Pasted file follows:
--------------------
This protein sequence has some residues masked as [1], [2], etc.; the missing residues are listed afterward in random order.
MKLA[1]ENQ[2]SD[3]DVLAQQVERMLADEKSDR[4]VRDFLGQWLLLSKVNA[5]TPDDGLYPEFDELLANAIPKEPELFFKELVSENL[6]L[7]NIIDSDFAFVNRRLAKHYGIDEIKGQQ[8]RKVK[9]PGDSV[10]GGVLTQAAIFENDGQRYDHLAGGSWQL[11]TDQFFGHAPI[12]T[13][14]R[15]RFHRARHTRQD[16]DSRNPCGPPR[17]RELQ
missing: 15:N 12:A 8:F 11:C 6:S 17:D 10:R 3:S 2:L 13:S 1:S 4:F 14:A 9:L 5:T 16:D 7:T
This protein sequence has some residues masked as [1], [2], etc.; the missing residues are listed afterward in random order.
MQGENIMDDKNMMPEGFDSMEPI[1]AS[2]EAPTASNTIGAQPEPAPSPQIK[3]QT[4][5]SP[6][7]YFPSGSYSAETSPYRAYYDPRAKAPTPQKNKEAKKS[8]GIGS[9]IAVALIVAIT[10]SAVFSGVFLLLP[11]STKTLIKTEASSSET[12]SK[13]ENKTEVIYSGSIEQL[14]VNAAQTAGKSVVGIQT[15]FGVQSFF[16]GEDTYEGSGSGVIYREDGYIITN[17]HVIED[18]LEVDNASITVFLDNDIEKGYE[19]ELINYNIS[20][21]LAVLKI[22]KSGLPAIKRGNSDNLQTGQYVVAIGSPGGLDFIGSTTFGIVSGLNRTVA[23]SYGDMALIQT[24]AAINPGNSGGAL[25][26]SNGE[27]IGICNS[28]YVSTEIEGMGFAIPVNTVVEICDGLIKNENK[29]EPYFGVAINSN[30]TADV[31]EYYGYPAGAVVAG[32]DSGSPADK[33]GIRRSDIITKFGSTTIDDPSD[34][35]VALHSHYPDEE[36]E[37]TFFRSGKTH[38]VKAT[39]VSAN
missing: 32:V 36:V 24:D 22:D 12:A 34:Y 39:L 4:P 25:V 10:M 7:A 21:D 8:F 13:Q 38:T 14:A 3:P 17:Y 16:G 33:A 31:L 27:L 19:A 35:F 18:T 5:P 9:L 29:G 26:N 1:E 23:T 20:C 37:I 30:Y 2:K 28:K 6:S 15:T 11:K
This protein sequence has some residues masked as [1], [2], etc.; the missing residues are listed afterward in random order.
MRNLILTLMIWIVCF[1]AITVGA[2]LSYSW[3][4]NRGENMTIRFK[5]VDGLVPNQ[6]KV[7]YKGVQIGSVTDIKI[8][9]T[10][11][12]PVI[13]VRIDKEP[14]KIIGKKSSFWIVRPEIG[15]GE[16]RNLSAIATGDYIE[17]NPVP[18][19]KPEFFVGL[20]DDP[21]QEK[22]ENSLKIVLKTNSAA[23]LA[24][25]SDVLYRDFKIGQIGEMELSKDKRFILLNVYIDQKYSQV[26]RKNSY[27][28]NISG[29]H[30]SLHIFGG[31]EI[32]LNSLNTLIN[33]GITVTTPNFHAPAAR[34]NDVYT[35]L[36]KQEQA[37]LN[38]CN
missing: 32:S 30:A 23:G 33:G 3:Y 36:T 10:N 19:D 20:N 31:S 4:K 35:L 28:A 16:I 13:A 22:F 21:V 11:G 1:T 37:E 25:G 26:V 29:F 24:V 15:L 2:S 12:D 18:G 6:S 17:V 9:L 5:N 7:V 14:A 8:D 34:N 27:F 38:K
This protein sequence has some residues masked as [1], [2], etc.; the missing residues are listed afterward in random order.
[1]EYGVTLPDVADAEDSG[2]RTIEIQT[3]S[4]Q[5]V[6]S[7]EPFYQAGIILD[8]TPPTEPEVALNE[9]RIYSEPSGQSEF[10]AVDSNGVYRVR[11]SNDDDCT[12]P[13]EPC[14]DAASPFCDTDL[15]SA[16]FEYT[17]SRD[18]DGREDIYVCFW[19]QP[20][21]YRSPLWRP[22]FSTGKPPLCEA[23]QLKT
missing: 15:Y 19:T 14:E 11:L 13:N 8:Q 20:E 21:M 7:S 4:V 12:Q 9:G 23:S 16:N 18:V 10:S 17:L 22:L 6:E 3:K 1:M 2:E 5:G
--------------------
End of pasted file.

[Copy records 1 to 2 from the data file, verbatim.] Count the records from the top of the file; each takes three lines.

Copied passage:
This protein sequence has some residues masked as [1], [2], etc.; the missing residues are listed afterward in random order.
MKLA[1]ENQ[2]SD[3]DVLAQQVERMLADEKSDR[4]VRDFLGQWLLLSKVNA[5]TPDDGLYPEFDELLANAIPKEPELFFKELVSENL[6]L[7]NIIDSDFAFVNRRLAKHYGIDEIKGQQ[8]RKVK[9]PGDSV[10]GGVLTQAAIFENDGQRYDHLAGGSWQL[11]TDQFFGHAPI[12]T[13][14]R[15]RFHRARHTRQD[16]DSRNPCGPPR[17]RELQ
missing: 15:N 12:A 8:F 11:C 6:S 17:D 10:R 3:S 2:L 13:S 1:S 4:F 14:A 9:L 5:T 16:D 7:T
This protein sequence has some residues masked as [1], [2], etc.; the missing residues are listed afterward in random order.
MQGENIMDDKNMMPEGFDSMEPI[1]AS[2]EAPTASNTIGAQPEPAPSPQIK[3]QT[4][5]SP[6][7]YFPSGSYSAETSPYRAYYDPRAKAPTPQKNKEAKKS[8]GIGS[9]IAVALIVAIT[10]SAVFSGVFLLLP[11]STKTLIKTEASSSET[12]SK[13]ENKTEVIYSGSIEQL[14]VNAAQTAGKSVVGIQT[15]FGVQSFF[16]GEDTYEGSGSGVIYREDGYIITN[17]HVIED[18]LEVDNASITVFLDNDIEKGYE[19]ELINYNIS[20][21]LAVLKI[22]KSGLPAIKRGNSDNLQTGQYVVAIGSPGGLDFIGSTTFGIVSGLNRTVA[23]SYGDMALIQT[24]AAINPGNSGGAL[25][26]SNGE[27]IGICNS[28]YVSTEIEGMGFAIPVNTVVEICDGLIKNENK[29]EPYFGVAINSN[30]TADV[31]EYYGYPAGAVVAG[32]DSGSPADK[33]GIRRSDIITKFGSTTIDDPSD[34][35]VALHSHYPDEE[36]E[37]TFFRSGKTH[38]VKAT[39]VSAN
missing: 32:V 36:V 24:D 22:D 12:A 34:Y 39:L 4:P 25:V 10:M 7:A 21:D 8:F 13:Q 38:T 14:A 3:P 17:Y 16:G 33:A 31:L 27:L 19:A 35:F 18:T 5:P 9:L 29:G 26:N 1:E 23:T 20:C 37:I 30:Y 2:K 28:K 6:S 15:T 11:K